OBAMA, YOUSAFZAI OR ONE DIRECTION?: As the year draws to a close, magazines and news organizations are trotting out their annual capstones, such as GQ’s Men of the Year, Glamour’s Women of the Year and CNN’s Heroes of the Year. The most important franchise of this ilk is Time magazine’s Person of the Year, at least according to the title’s managing editor, Rick Stengel. On Tuesday, Time assembled a luncheon panel of opinionated folk to hash out prospective nominations for the 85-year-old distinction.
While newly reelected President Obama is the obvious candidate for the accolade, the emotional choice in the room was Malala Yousafzai, the Pakistani girl who in October was shot in the head by Taliban gunmen for speaking out in support of girls’ education. “You have this 15-year-old girl right in the heart of darkness as a beacon of light,” said panelist Padma Lakshmi. “Here in California, in Calabasas, you have Christian fundamentalists and Kardashians living side by side and that’s totally normal. But in Pakistan, especially in the Northwest region, [women] cannot drive. You cannot read. You cannot play music. You cannot paint.”
This story first appeared in the November 14, 2012 issue of WWD. Subscribe Today.
Even Newt Gingrich agreed with Lakshmi — “I hope that doesn’t scare you out of it and make you reconsider,” he quipped to the “Top Chef” host. The failed presidential candidate also advanced German chancellor Angela Merkel for almost single-handedly keeping the euro afloat, as well as the symbolic candidate of “the American Voter,” for confounding prognosticators this year.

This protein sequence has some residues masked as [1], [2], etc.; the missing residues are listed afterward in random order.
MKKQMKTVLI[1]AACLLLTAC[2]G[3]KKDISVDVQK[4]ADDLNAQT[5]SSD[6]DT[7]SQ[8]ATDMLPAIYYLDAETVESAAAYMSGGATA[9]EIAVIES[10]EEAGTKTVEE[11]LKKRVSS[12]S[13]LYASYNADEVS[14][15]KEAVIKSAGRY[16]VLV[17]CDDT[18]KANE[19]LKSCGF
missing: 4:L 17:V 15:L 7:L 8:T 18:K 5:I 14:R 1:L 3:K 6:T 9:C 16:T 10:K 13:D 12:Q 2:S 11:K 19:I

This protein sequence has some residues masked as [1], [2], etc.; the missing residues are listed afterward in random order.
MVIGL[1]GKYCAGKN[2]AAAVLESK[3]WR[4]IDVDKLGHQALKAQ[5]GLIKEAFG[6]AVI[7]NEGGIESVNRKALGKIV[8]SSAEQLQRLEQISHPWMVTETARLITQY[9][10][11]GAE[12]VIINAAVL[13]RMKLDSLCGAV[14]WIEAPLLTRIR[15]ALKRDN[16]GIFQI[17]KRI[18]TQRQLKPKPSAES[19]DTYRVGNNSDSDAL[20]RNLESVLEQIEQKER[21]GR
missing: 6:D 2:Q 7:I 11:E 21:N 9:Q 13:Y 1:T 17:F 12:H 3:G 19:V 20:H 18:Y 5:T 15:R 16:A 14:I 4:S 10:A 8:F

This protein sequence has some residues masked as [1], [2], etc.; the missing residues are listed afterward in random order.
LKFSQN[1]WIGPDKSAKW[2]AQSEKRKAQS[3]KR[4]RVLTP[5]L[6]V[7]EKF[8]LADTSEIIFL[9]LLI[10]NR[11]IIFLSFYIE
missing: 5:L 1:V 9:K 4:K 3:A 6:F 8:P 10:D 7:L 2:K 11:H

NBC’s Matt Lauer downplayed Obama’s election victory, attributing much of it to crucial changes in demographics and dissatisfaction with Mitt Romney as an alternative. Lauer proposed the unemployed American worker as the year’s most-talked-about figure, while Mayor Michael Nutter of Philadelphia highlighted the importance of women around the world in changing the political landscape — such as Sandra Fluke, Aung San Suu Kyi and the female crusaders who helped foment the Arab Spring.
Actor Bryan Cranston of “Breaking Bad” and “Argo” gave shout-outs to the demographically diverse trio of Jeremy Lin, Usain Bolt and Adele — but drew a groan from Lauer when he mentioned One Direction as the new Beatles (even though the pop group played on the “Today” show Tuesday morning and attracted a record crowd). Mayor Julian Castro of San Antonio, who was in the audience, praised another unlikely candidate in Felix Baumgartner, the supersonic skydiver who plummeted to earth from 24 miles up in space last month.
Stengel will have the final word on who ends up on the Person of the Year cover and he’ll reveal it on the “Today” show on Dec. 19, after much debate with his staff and influential outsiders. “It’s not scientific, it’s subjective. We generally reach a consensus,” he explained.